The  other half is of the opinion that, although SUNPAC is a political organization,  it is not a political party. Therefore, mere attendance at an event may be  permissible under very limited circumstances. The judge could attend only if  the event was not a political party function (Canon 7A(1)(d)), the judge does  not pay a fee to attend (Canon 7A(1)(e)), the judge’s attendance cannot be  construed to be a public endorsement of a candidate (Canon 7A(1)(b), and the  judge does not actively engage in any political activity (Canon 7D).

 Although we cannot  prejudge a particular event, in making the determination of whether the event  is appropriate to attend, the judge should take into account not only subject  of the program but also the advocacy of the organization.  The more zealous, and the more one-sided the  advocacy of the organization, the more weight the judge should give that factor  in deciding whether to attend or not.  If  an organization had historically taken a very consistent, unwavering position on  a highly political issue, that would create the rebuttable presumption that an  event they were sponsoring on that issue was not informative but instead was an  exercise in advocacy.   That presumption  could be rebutted by advance publicity concerning the event, the bent of the  speakers, the location of the event and the totality of circumstances  surrounding the event.

(Mike Frisch)

October 31, 2013 in Judicial Ethics and the Courts | Permalink | Comments (0) | TrackBack (0)

The Judges Of Sangamon County

The Illinois Review Board has proposed a suspension of six months of a former judge for misconduct in office:

The Administrator charged Respondent with  misconduct arising out of Respondent's actions as an associate judge in Sangamon  County in dismissing a traffic citation issued to the daughter of another judge  by indicating on the court file that the State had filed a motion to dismiss the  citation due to insufficient evidence when Respondent knew that that State had  not done so. The Hearing Board found that Respondent engaged in conduct  involving dishonesty, fraud, deceit or misrepresentation in violation of Rule  8.4(c) and in conduct prejudicial to the administration of justice in violation  of Rule 8.4(d) of the Illinois Rules of Professional Conduct (2010). The Hearing  Board recommended that Respondent be suspended for a period of six months.

(Mike Frisch)

October 31, 2013 in Bar Discipline & Process, Judicial Ethics and the Courts | Permalink | Comments (0) | TrackBack (0)

The Spring 2013 edition of the Georgetown Journal of Legal Ethics is now available at this link.

Monroe Freedman has again published with us -- an article entitled "The Unconstitutionality of Electing State Judges."

There are also fine pieces on advising the president by William R. Casto, the development of law firm marketing by Silvia Hodges, the "reason-giving" lawyer by Donald J. Kochan and the forgotten foundations of the attorney-client privilege by Norman W. Spaulding.

Thanks to the authors and editors for this contribution to the legal profession. (Mike Frisch)

October 31, 2013 in Current Affairs, Judicial Ethics and the Courts | Permalink | Comments (0) | TrackBack (0)

Friday, October 25, 2013

Magistrate Charged For Changing Name Of Messiah

The Tennessee Board of Judicial Conduct has filed formal charges against a child support magistrate who ordered that a child's name be changed from Messiah to Martin.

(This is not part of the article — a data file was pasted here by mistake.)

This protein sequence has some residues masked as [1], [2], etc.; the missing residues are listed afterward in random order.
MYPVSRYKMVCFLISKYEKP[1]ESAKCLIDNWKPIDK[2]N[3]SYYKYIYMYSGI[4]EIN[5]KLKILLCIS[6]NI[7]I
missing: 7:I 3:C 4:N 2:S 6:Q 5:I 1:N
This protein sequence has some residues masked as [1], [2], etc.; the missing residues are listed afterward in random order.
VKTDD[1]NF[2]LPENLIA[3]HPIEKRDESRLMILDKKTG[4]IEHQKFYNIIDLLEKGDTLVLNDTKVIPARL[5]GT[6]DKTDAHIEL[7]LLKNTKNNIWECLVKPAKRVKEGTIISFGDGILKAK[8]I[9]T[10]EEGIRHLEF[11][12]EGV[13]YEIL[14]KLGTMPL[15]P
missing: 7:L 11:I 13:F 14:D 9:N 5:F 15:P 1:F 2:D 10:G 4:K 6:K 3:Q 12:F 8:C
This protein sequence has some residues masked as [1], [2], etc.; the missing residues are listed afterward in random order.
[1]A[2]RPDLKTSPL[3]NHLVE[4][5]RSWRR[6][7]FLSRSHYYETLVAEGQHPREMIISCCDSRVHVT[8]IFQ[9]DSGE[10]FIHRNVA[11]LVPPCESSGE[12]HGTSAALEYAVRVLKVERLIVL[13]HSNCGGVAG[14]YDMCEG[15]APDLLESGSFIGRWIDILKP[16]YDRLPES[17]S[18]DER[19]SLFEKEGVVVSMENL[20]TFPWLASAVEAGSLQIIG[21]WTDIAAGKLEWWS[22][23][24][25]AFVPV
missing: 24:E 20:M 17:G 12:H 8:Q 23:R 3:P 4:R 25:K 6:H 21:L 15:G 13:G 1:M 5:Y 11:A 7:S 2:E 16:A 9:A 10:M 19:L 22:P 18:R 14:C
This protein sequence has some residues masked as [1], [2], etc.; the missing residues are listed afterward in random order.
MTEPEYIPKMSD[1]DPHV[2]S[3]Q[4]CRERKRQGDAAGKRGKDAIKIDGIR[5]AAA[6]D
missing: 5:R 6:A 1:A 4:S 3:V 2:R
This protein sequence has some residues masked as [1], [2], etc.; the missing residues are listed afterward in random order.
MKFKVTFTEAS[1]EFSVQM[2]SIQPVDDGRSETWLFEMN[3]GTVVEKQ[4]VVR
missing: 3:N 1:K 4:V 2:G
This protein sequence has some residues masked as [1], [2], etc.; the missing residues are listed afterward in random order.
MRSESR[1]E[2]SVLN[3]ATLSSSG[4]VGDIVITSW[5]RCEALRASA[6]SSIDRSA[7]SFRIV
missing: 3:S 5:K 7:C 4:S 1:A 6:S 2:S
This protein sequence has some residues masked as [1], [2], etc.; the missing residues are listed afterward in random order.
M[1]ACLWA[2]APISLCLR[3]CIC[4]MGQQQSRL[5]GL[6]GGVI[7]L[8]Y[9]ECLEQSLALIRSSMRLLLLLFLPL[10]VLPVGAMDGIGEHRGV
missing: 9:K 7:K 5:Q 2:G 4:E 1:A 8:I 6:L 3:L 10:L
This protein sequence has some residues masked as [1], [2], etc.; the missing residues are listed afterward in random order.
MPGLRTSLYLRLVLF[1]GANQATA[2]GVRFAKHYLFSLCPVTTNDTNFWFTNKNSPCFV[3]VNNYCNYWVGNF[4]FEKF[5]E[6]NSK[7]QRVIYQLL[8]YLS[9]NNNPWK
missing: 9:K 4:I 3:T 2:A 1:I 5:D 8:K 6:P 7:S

The reasoning for the change:

This court finds that it is not in the child's best interest to keep the first name, "Messiah". "Messiah" means Savior, Deliverer, the One who will restore God's Kingdom. "Messiah" is a title held only by Jesus Christ.

The magistrate reasserted this view in a television interview.

The formal complaint alleges multiple violations of the Code of Judicial Conduct. (Mike Frisch)

October 25, 2013 in Judicial Ethics and the Courts | Permalink | Comments (0) | TrackBack (0)

Tuesday, October 22, 2013

Ten Days After

A summary from Bret Crow on the web page of the Ohio Supreme Court

The  Supreme Court of Ohio today overturned a judicial campaign conduct violation  against an Akron judge.

Earlier  this year, a five-judge commission upheld a hearing panel’s finding that Summit  County Probate Court Judge Elinore Marsh Stormer violated Jud.Cond.R. 4.4(E).  At the time of Stomer’s conduct, the rule prohibited a judicial candidate from  participating in or receiving campaign contributions from a tiered judicial  fundraising event. However, a rule change eliminating the prohibition became  effective Jan. 1, 2013.

Judge  Stormer’s opponent in the probate court race, Summit County Common Pleas Court  Judge Alison McCarty, brought the complaint based on a 2012 fund-raising event  in which contributions were categorized and recognized by amounts.

The  Board of Commissioners on Grievances & Discipline certified the complaint  on Oct. 23, 2012. A three-commissioner hearing panel of the board heard the  case on Oct. 29, 2012 and filed its report and recommendation with the Supreme  Court to find a violation and sanction Stormer on Nov. 5, 2012. The Supreme  Court appointed a five-judge commission on Nov. 9, 2012, which filed its  decision on Jan. 10, 2013. Stormer appealed the commission’s decision to the  Supreme Court on Jan. 29, 2013.

The  Supreme Court noted in its per curiam (not authored by one justice) opinion  today that “it appears that Stormer is the only judicial candidate to be  formally charged with a violation of former Jud.Cond.R. 4.4(E) in the 17 years  that it was in effect. The commission’s finding that she violated the rule did  not come until January 10, 2013 – ten days after the rule was abrogated.”